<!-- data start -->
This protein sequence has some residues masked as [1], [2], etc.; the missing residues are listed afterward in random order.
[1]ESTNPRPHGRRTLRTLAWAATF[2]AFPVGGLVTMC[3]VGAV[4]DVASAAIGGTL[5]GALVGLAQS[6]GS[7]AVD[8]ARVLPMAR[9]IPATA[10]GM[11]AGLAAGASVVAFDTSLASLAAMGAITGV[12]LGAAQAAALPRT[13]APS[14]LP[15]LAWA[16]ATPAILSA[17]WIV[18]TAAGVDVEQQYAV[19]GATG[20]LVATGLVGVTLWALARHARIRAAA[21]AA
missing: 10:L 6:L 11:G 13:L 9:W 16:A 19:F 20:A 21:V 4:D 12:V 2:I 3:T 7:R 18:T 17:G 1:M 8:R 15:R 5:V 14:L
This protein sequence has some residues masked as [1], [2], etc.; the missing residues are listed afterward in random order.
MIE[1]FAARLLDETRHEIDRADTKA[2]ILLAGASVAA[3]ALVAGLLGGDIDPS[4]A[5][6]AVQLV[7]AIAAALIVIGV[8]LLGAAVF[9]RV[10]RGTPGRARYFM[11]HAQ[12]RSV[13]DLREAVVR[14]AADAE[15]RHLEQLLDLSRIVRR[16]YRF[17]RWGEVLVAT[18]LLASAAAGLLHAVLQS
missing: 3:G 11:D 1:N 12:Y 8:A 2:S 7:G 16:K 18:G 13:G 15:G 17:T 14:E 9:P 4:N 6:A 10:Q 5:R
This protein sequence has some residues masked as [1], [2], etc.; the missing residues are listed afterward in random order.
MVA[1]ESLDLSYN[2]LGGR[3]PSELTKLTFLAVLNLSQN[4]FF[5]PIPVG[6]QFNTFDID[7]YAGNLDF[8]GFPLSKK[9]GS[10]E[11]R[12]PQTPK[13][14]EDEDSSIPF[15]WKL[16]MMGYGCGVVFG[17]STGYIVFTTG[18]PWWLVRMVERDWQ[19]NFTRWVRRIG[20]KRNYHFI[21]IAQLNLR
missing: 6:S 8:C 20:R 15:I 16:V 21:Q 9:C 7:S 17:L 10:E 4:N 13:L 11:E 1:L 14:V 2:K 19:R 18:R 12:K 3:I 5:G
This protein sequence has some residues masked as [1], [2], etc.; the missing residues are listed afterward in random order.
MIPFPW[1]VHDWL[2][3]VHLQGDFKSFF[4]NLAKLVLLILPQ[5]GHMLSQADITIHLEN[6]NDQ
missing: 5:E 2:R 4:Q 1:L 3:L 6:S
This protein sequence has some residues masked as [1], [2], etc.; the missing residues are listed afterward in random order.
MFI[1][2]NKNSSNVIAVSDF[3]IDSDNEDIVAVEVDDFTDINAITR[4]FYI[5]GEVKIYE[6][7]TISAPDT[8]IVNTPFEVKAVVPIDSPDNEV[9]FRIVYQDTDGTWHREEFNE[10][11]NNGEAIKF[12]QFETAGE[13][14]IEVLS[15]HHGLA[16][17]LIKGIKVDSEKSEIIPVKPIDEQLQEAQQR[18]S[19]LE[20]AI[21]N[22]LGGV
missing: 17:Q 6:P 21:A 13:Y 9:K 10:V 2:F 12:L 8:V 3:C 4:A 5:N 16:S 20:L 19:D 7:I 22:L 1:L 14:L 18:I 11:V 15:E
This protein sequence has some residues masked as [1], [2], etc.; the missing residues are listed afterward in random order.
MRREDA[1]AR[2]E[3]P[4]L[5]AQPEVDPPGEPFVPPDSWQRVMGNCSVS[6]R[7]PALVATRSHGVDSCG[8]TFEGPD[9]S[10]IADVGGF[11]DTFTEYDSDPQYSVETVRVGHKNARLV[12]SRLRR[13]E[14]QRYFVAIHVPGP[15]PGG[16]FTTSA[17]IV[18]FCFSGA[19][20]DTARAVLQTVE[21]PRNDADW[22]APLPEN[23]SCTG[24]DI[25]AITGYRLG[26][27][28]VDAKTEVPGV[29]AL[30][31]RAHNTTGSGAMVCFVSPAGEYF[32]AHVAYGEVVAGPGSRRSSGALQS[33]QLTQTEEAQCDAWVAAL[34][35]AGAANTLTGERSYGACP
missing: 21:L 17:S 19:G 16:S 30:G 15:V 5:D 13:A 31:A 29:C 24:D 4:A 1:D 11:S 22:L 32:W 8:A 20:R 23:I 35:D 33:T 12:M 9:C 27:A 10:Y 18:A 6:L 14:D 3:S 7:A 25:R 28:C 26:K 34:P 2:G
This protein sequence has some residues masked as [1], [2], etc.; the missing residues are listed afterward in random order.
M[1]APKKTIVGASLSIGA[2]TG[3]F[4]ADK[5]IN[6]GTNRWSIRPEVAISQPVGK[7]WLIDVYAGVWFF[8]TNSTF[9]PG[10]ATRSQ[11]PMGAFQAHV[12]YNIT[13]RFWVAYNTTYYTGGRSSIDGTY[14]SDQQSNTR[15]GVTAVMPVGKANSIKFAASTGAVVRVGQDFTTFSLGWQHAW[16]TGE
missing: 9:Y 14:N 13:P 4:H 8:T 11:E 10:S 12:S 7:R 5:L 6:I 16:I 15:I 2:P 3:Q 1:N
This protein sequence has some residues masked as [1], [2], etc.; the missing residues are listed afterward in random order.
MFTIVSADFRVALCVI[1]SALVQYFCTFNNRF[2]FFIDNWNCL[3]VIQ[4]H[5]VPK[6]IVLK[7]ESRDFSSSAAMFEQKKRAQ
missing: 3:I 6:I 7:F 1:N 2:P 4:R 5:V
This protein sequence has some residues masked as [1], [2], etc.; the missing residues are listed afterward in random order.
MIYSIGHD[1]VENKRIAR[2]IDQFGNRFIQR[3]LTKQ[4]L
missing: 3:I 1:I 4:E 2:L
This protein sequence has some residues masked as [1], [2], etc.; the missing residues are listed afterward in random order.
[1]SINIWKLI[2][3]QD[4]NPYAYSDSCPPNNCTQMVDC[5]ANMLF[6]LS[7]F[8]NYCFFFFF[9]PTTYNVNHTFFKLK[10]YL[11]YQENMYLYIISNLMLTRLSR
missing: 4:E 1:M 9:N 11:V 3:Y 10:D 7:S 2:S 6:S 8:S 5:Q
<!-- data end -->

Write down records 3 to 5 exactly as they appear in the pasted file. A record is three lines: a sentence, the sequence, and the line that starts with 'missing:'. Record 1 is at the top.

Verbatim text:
This protein sequence has some residues masked as [1], [2], etc.; the missing residues are listed afterward in random order.
MVA[1]ESLDLSYN[2]LGGR[3]PSELTKLTFLAVLNLSQN[4]FF[5]PIPVG[6]QFNTFDID[7]YAGNLDF[8]GFPLSKK[9]GS[10]E[11]R[12]PQTPK[13][14]EDEDSSIPF[15]WKL[16]MMGYGCGVVFG[17]STGYIVFTTG[18]PWWLVRMVERDWQ[19]NFTRWVRRIG[20]KRNYHFI[21]IAQLNLR
missing: 6:S 8:C 20:R 15:I 16:V 21:Q 9:C 7:S 17:L 10:E 4:N 13:L 11:E 1:L 14:V 2:K 19:R 18:R 12:K 3:I 5:G
This protein sequence has some residues masked as [1], [2], etc.; the missing residues are listed afterward in random order.
MIPFPW[1]VHDWL[2][3]VHLQGDFKSFF[4]NLAKLVLLILPQ[5]GHMLSQADITIHLEN[6]NDQ
missing: 5:E 2:R 4:Q 1:L 3:L 6:S
This protein sequence has some residues masked as [1], [2], etc.; the missing residues are listed afterward in random order.
MFI[1][2]NKNSSNVIAVSDF[3]IDSDNEDIVAVEVDDFTDINAITR[4]FYI[5]GEVKIYE[6][7]TISAPDT[8]IVNTPFEVKAVVPIDSPDNEV[9]FRIVYQDTDGTWHREEFNE[10][11]NNGEAIKF[12]QFETAGE[13][14]IEVLS[15]HHGLA[16][17]LIKGIKVDSEKSEIIPVKPIDEQLQEAQQR[18]S[19]LE[20]AI[21]N[22]LGGV
missing: 17:Q 6:P 21:A 13:Y 9:K 10:V 2:F 12:L 8:V 3:C 4:A 5:N 16:S 20:L 19:D 7:I 22:L 1:L 14:L 18:I 11:V 15:E